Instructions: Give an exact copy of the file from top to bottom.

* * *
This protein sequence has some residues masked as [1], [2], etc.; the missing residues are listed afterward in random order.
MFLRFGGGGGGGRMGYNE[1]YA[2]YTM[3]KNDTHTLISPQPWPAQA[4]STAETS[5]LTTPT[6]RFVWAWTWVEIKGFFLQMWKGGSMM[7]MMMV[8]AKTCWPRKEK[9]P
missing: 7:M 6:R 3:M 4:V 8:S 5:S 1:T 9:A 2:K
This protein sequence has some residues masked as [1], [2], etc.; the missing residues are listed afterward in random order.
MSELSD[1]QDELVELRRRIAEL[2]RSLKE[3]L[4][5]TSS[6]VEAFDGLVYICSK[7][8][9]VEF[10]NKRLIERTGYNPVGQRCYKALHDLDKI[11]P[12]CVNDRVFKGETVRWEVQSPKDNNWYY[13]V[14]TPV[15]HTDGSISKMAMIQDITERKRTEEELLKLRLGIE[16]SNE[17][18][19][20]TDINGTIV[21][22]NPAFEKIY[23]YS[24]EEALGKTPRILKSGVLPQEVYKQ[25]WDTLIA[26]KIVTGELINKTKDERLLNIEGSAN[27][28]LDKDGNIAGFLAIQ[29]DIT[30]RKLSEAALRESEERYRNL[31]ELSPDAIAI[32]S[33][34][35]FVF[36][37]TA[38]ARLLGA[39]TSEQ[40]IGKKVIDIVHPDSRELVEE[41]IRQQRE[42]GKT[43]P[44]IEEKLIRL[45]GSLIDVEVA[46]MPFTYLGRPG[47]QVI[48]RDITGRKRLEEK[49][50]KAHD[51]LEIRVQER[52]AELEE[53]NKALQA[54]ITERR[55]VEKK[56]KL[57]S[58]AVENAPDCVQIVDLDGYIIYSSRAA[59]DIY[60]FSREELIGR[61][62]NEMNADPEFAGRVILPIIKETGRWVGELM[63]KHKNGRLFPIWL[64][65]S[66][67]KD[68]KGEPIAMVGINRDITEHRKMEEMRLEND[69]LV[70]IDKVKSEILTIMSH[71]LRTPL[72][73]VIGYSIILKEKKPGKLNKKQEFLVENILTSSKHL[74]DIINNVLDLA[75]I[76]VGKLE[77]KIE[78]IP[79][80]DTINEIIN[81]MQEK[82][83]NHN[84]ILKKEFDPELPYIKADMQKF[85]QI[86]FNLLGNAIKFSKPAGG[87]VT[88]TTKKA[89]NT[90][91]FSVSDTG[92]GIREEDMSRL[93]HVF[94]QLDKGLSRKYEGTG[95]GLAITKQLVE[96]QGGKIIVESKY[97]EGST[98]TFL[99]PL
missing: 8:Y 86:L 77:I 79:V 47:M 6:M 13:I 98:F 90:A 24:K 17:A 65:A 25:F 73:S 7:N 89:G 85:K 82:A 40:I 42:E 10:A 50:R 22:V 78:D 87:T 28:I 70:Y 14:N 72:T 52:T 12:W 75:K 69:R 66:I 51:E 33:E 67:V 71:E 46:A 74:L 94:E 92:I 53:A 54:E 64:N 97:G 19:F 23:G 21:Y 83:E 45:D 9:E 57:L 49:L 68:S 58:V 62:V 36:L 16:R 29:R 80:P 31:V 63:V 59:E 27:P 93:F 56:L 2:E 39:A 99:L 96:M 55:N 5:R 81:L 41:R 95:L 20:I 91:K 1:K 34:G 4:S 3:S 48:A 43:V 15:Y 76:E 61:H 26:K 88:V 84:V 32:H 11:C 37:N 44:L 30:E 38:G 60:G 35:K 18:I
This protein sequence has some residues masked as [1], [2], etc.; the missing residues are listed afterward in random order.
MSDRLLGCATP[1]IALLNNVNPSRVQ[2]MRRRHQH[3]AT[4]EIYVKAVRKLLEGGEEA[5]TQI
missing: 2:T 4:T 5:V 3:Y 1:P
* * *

This protein sequence has some residues masked as [1], [2], etc.; the missing residues are listed afterward in random order.
MFLRFGGGGGGGRMGYNE[1]YA[2]YTM[3]KNDTHTLISPQPWPAQA[4]STAETS[5]LTTPT[6]RFVWAWTWVEIKGFFLQMWKGGSMM[7]MMMV[8]AKTCWPRKEK[9]P
missing: 7:M 6:R 3:M 4:V 8:S 5:S 1:T 9:A 2:K
This protein sequence has some residues masked as [1], [2], etc.; the missing residues are listed afterward in random order.
MSELSD[1]QDELVELRRRIAEL[2]RSLKE[3]L[4][5]TSS[6]VEAFDGLVYICSK[7][8][9]VEF[10]NKRLIERTGYNPVGQRCYKALHDLDKI[11]P[12]CVNDRVFKGETVRWEVQSPKDNNWYY[13]V[14]TPV[15]HTDGSISKMAMIQDITERKRTEEELLKLRLGIE[16]SNE[17][18][19][20]TDINGTIV[21][22]NPAFEKIY[23]YS[24]EEALGKTPRILKSGVLPQEVYKQ[25]WDTLIA[26]KIVTGELINKTKDERLLNIEGSAN[27][28]LDKDGNIAGFLAIQ[29]DIT[30]RKLSEAALRESEERYRNL[31]ELSPDAIAI[32]S[33][34][35]FVF[36][37]TA[38]ARLLGA[39]TSEQ[40]IGKKVIDIVHPDSRELVEE[41]IRQQRE[42]GKT[43]P[44]IEEKLIRL[45]GSLIDVEVA[46]MPFTYLGRPG[47]QVI[48]RDITGRKRLEEK[49][50]KAHD[51]LEIRVQER[52]AELEE[53]NKALQA[54]ITERR[55]VEKK[56]KL[57]S[58]AVENAPDCVQIVDLDGYIIYSSRAA[59]DIY[60]FSREELIGR[61][62]NEMNADPEFAGRVILPIIKETGRWVGELM[63]KHKNGRLFPIWL[64][65]S[66][67]KD[68]KGEPIAMVGINRDITEHRKMEEMRLEND[69]LV[70]IDKVKSEILTIMSH[71]LRTPL[72][73]VIGYSIILKEKKPGKLNKKQEFLVENILTSSKHL[74]DIINNVLDLA[75]I[76]VGKLE[77]KIE[78]IP[79][80]DTINEIIN[81]MQEK[82][83]NHN[84]ILKKEFDPELPYIKADMQKF[85]QI[86]FNLLGNAIKFSKPAGG[87]VT[88]TTKKA[89]NT[90][91]FSVSDTG[92]GIREEDMSRL[93]HVF[94]QLDKGLSRKYEGTG[95]GLAITKQLVE[96]QGGKIIVESKY[97]EGST[98]TFL[99]PL
missing: 8:Y 86:L 77:I 79:V 47:M 6:M 13:I 98:F 90:A 24:K 17:A 65:A 25:F 73:S 7:N 89:G 85:K 82:A 40:I 42:E 10:A 50:R 22:V 78:D 87:T 28:I 70:Y 14:N 72:T 52:T 12:W 75:K 69:R 66:I 51:E 33:E 67:V 71:E 46:A 74:L 94:E 92:I 53:A 54:E 64:N 97:G 19:F 23:G 21:Y 83:E 45:D 9:E 57:L 49:L 68:S 58:V 62:V 36:L 16:R 29:R 80:P 31:V 63:V 59:E 27:P 93:F 56:L 2:E 39:A 99:L 96:M 55:N 5:R 81:L 41:R 95:L 20:I 91:K 1:K 34:G 4:S 3:S 48:A 43:V 15:Y 76:E 61:H 26:K 88:V 84:V 32:H 11:C 37:N 44:L 30:E 38:G 60:G 35:K 18:I
This protein sequence has some residues masked as [1], [2], etc.; the missing residues are listed afterward in random order.
MSDRLLGCATP[1]IALLNNVNPSRVQ[2]MRRRHQH[3]AT[4]EIYVKAVRKLLEGGEEA[5]TQI
missing: 2:T 4:T 5:V 3:Y 1:P